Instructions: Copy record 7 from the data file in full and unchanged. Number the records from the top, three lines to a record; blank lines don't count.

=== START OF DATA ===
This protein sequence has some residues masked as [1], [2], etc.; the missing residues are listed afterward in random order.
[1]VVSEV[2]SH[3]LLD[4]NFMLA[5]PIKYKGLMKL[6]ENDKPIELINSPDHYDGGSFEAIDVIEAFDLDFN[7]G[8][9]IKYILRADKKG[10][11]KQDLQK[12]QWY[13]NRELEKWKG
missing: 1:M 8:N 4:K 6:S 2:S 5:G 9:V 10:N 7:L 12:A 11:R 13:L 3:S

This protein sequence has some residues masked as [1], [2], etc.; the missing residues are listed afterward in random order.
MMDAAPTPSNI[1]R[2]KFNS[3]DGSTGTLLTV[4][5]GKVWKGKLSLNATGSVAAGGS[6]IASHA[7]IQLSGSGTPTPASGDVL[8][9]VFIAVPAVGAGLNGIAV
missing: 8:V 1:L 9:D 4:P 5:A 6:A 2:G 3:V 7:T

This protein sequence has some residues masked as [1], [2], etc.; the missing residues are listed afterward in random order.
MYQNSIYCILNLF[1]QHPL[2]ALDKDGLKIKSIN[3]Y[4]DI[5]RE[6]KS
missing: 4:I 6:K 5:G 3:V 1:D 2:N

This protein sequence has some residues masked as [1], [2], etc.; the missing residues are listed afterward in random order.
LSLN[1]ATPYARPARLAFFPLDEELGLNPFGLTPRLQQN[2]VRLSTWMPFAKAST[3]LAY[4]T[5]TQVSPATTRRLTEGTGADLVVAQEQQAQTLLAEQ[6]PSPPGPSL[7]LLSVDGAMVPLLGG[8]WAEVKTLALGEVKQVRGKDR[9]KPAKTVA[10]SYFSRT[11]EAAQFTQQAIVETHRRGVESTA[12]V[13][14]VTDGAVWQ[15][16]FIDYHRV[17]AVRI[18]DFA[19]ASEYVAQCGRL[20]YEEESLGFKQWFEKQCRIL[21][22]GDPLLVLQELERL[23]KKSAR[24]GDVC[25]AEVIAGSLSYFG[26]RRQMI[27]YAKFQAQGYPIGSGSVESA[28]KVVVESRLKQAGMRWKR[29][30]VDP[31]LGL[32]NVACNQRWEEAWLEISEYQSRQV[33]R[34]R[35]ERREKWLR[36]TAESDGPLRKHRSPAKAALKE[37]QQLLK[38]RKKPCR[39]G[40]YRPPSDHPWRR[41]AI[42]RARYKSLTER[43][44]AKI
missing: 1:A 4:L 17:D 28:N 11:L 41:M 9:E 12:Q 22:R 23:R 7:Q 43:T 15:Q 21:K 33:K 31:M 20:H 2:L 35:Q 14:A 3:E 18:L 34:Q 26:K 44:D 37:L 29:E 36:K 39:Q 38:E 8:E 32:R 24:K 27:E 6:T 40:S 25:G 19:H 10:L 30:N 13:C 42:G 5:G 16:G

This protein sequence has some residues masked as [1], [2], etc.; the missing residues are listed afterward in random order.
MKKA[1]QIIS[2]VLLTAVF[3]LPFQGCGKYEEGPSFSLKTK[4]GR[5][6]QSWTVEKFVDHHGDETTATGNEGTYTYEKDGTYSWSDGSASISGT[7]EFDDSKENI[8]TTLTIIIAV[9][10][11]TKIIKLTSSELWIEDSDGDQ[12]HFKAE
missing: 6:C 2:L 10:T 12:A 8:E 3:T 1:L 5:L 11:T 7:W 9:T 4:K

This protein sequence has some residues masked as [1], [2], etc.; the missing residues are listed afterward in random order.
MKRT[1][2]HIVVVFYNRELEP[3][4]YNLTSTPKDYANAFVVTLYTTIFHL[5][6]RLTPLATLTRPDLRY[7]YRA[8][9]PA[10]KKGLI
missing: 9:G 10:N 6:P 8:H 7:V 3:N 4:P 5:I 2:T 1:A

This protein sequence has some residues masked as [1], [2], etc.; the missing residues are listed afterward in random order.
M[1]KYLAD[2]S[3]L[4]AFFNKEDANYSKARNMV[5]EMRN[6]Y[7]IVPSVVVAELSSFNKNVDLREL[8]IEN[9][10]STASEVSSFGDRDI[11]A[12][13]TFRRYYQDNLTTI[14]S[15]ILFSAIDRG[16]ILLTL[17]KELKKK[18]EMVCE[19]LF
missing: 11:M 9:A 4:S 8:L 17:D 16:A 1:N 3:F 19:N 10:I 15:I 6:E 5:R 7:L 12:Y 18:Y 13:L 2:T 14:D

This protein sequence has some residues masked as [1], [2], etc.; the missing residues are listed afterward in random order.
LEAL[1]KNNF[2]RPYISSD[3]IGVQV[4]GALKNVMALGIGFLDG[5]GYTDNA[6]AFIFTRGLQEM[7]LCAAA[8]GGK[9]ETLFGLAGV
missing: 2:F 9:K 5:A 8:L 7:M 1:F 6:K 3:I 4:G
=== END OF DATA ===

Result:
This protein sequence has some residues masked as [1], [2], etc.; the missing residues are listed afterward in random order.
M[1]KYLAD[2]S[3]L[4]AFFNKEDANYSKARNMV[5]EMRN[6]Y[7]IVPSVVVAELSSFNKNVDLREL[8]IEN[9][10]STASEVSSFGDRDI[11]A[12][13]TFRRYYQDNLTTI[14]S[15]ILFSAIDRG[16]ILLTL[17]KELKKK[18]EMVCE[19]LF
missing: 11:M 9:A 4:S 8:L 17:D 16:A 1:N 3:F 19:N 10:I 15:I 6:E 5:R 7:L 12:Y 18:Y 13:L 2:T 14:D